Written by manlalakbay on 23 Nov, 2007
This year’s All Soul’s Weekend turned out to be a long weekend. A very long one actually, spanning four days. An opportunity most people would grab to go home and spend time with their families. Our group, on the other hand, chose…Read More
This year’s All Soul’s Weekend turned out to be a long weekend. A very long one actually, spanning four days. An opportunity most people would grab to go home and spend time with their families. Our group, on the other hand, chose to have an adventure in two Cebu islands – Malapascua and Bantayan.We woke up quite early, around 4AM (though our agreed time of departure was actually 3) so we can avoid the transportation rush. But it turned out everybody had the same idea. When we got to the North Bus Terminal, there were already hundreds of people waiting for buses to go to cities down south. Our destination was the municipality of Maya which was 30 minutes away from Hagnaya, the stop of most people in the terminal.It was both interesting to witness the rush, as well as be part of it. There was no semblance of order. It was every man for himself. Timid and meek people will not make it through the aggressive throng. While our group was regularly giving and congenial, that morning was time for ruthlessness and cunning. We agreed that one of us stay in the van lane for possible negotiations with a driver, while the rest stay in the chaos of the bus lane since we were at an advantage. Meaning we can elbow our way through the crowd straight to the door. Though none of us were as eager to get a ride as to enter through windows of the bus. Which was not beyond the others who have already done so with non-aircon buses.Fortunately, the person assigned to the van was able to negotiate a ride to Maya for an additional 50 pesos. It was desperate measures for desperate times. 21 people inside the van was not very comfortable, but neither was waiting for a ride at the North Bus Terminal. I had to endure sitting on half a butt for most of the ride, but it got us where we wanted. The waiting for a ride and getting one was definitely part and the beginning of our adventure to Malapascua-Bantayan island. Close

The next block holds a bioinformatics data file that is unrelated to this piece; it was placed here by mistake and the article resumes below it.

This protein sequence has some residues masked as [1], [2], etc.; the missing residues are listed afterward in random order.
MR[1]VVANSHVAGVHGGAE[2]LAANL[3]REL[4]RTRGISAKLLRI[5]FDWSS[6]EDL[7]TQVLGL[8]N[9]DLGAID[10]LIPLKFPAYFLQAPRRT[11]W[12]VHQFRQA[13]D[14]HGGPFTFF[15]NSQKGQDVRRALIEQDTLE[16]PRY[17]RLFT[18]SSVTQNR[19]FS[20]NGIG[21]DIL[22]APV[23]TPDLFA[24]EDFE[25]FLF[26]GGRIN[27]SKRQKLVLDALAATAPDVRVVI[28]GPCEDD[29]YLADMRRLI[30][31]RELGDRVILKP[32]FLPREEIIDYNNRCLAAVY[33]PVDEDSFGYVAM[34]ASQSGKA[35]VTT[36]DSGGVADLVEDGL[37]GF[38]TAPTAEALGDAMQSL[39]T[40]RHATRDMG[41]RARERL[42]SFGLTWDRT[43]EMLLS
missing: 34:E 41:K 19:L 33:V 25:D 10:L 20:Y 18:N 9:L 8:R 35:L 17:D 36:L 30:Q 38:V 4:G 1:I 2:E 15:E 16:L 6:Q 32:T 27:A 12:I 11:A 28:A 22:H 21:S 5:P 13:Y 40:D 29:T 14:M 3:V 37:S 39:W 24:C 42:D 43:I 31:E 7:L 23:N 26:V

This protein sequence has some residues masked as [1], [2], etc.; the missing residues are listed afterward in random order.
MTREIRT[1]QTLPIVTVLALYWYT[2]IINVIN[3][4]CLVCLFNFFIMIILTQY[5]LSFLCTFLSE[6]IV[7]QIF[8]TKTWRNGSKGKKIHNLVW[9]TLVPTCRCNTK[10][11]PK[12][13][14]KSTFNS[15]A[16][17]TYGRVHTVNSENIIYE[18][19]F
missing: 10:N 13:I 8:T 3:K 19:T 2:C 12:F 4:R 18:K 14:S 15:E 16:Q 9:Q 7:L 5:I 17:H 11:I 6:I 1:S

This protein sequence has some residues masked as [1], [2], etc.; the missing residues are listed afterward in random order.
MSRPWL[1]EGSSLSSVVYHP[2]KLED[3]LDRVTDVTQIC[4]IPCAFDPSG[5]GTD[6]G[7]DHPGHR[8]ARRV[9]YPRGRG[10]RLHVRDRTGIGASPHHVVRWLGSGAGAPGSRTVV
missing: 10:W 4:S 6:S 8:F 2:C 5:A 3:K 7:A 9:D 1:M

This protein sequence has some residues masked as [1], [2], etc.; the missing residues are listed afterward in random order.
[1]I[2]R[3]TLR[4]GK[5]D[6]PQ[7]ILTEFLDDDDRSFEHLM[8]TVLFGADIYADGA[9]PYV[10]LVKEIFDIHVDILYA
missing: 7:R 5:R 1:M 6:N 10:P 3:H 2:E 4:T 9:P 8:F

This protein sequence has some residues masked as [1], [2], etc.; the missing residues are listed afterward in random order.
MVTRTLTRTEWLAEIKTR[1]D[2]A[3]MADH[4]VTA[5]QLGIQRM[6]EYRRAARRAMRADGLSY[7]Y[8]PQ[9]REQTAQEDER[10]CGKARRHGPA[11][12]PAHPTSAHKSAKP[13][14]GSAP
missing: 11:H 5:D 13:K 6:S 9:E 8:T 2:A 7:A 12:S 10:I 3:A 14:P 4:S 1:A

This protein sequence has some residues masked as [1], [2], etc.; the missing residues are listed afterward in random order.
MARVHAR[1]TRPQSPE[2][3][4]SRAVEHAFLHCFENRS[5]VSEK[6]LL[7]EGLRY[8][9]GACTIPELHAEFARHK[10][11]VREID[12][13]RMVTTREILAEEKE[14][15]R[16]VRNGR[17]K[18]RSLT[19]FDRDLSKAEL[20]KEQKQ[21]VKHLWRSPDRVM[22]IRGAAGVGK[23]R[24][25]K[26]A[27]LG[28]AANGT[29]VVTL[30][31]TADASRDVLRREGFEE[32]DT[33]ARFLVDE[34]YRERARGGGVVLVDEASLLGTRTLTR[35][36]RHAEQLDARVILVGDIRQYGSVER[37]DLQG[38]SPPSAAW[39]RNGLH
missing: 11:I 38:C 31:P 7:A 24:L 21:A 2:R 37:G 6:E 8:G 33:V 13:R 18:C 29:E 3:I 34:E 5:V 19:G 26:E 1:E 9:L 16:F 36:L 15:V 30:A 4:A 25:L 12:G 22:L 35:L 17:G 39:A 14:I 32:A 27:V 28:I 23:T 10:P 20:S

Written by manlalakbay on 21 Nov, 2007
I’m not a morning person so waking up to view a sunrise is not a habit for me. But since the sun rises directly across Malapascua, I thought it would be a good practice for Dixie, my Nikon D40X camera to see how she…Read More
I’m not a morning person so waking up to view a sunrise is not a habit for me. But since the sun rises directly across Malapascua, I thought it would be a good practice for Dixie, my Nikon D40X camera to see how she fares on an early morning expedition.I woke up before the sun has risen. I was still surrounded by a twilight blue sky. The water was very calm, quiet and still and was actually quite inviting to swim in, but I was intent on taking pictures. The shore was littered with boats owned by the locals, mostly used for fishing. As it was getting bright, I noticed that there were dog packs in different parts of the beach, each pack consisting of four to five dogs welcoming the rising sun. They were frolicking, running after each other, and sometimes wrestling with each other. I saw more dogs than people. Only a few guests of the island were up and about. It was the locals who were starting their day early. Preparing dive equipment, getting ready for fishing, cleaning up the restaurants for breakfast. A typical morning of a small island town. Peaceful and tranquil.Finally, the sun was coming out. It was not as red as I expected, but the gradual transformation of the sky from twilight blue to periwinkle to sky blue was a wonderful experience in itself. Despite my eye not seeing much red, my camera took pictures of the sun rise like it was setting. The clouds hung low over the sky, fluffy and white with a little tinge of pink and orange. The white sand glowed light orange, creating the perfect light for picture-taking. Simply majestic. What I saw was definitely worth waking up early for. Close
Written by moonray on 25 Dec, 2004